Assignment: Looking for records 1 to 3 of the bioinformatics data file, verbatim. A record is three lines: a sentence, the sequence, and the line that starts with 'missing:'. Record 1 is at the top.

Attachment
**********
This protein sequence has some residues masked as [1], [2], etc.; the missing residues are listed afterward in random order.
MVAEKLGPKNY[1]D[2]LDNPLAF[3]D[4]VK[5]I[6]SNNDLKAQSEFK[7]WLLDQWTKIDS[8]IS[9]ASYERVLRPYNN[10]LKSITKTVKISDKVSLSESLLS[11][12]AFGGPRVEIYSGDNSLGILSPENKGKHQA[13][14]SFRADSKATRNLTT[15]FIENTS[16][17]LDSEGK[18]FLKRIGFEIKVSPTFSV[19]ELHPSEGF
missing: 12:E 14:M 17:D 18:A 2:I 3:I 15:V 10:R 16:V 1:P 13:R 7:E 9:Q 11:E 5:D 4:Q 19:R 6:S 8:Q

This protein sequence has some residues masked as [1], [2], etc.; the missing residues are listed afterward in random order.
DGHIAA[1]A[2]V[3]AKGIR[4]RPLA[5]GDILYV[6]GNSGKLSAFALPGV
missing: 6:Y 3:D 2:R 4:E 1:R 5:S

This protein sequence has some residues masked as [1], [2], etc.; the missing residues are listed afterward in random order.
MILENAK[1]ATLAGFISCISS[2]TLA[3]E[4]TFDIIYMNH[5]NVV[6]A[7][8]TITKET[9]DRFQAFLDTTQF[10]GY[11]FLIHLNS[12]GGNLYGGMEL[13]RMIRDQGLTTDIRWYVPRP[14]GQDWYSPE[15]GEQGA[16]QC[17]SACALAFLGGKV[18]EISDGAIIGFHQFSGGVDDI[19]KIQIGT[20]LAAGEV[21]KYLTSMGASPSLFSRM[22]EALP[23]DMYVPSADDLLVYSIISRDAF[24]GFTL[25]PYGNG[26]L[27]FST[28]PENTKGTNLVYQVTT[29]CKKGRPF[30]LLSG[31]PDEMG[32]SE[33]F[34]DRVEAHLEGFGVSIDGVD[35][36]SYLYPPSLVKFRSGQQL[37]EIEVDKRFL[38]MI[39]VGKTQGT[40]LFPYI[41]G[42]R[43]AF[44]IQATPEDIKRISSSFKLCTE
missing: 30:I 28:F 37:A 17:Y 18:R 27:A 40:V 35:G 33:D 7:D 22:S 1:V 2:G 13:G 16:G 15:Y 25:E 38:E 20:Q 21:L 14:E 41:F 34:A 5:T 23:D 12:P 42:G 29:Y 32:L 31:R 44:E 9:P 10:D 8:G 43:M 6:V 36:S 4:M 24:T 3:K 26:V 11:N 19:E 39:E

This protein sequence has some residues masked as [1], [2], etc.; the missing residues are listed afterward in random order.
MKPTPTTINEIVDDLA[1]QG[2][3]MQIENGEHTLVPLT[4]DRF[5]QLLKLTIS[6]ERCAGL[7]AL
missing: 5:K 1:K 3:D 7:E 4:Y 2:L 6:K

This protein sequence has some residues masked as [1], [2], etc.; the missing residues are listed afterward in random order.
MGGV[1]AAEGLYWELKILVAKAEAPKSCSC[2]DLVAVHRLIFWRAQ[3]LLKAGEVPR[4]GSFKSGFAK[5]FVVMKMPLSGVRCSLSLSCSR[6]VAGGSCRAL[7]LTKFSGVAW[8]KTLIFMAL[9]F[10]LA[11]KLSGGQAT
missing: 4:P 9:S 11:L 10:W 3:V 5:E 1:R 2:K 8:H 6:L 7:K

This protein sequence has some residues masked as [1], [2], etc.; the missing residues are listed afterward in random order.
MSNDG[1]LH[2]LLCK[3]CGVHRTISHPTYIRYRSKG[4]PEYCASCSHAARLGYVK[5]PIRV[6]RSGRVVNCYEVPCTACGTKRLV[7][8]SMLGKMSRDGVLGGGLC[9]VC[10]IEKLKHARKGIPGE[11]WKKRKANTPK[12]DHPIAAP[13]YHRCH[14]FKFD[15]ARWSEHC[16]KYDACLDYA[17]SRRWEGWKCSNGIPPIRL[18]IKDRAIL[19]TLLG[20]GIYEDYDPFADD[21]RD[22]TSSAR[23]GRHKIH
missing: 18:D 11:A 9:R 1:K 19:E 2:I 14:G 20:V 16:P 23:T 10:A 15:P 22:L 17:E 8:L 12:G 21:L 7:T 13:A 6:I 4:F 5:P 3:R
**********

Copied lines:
This protein sequence has some residues masked as [1], [2], etc.; the missing residues are listed afterward in random order.
MVAEKLGPKNY[1]D[2]LDNPLAF[3]D[4]VK[5]I[6]SNNDLKAQSEFK[7]WLLDQWTKIDS[8]IS[9]ASYERVLRPYNN[10]LKSITKTVKISDKVSLSESLLS[11][12]AFGGPRVEIYSGDNSLGILSPENKGKHQA[13][14]SFRADSKATRNLTT[15]FIENTS[16][17]LDSEGK[18]FLKRIGFEIKVSPTFSV[19]ELHPSEGF
missing: 12:E 14:M 17:D 18:A 2:I 3:I 15:V 10:R 16:V 1:P 13:R 7:E 9:Q 11:E 5:D 4:Q 19:R 6:S 8:Q

This protein sequence has some residues masked as [1], [2], etc.; the missing residues are listed afterward in random order.
DGHIAA[1]A[2]V[3]AKGIR[4]RPLA[5]GDILYV[6]GNSGKLSAFALPGV
missing: 6:Y 3:D 2:R 4:E 1:R 5:S

This protein sequence has some residues masked as [1], [2], etc.; the missing residues are listed afterward in random order.
MILENAK[1]ATLAGFISCISS[2]TLA[3]E[4]TFDIIYMNH[5]NVV[6]A[7][8]TITKET[9]DRFQAFLDTTQF[10]GY[11]FLIHLNS[12]GGNLYGGMEL[13]RMIRDQGLTTDIRWYVPRP[14]GQDWYSPE[15]GEQGA[16]QC[17]SACALAFLGGKV[18]EISDGAIIGFHQFSGGVDDI[19]KIQIGT[20]LAAGEV[21]KYLTSMGASPSLFSRM[22]EALP[23]DMYVPSADDLLVYSIISRDAF[24]GFTL[25]PYGNG[26]L[27]FST[28]PENTKGTNLVYQVTT[29]CKKGRPF[30]LLSG[31]PDEMG[32]SE[33]F[34]DRVEAHLEGFGVSIDGVD[35][36]SYLYPPSLVKFRSGQQL[37]EIEVDKRFL[38]MI[39]VGKTQGT[40]LFPYI[41]G[42]R[43]AF[44]IQATPEDIKRISSSFKLCTE
missing: 30:I 28:F 37:A 17:Y 18:R 27:A 40:V 35:G 33:D 7:D 22:S 1:V 2:G 13:G 16:G 15:Y 25:E 38:E 20:Q 21:L 14:E 41:F 34:A 5:T 23:D 12:P 42:G 29:Y 32:L 31:R 44:E 9:P 10:D 8:G 43:M 6:V 36:S 4:M 24:T 3:K 26:V 11:N 19:E 39:E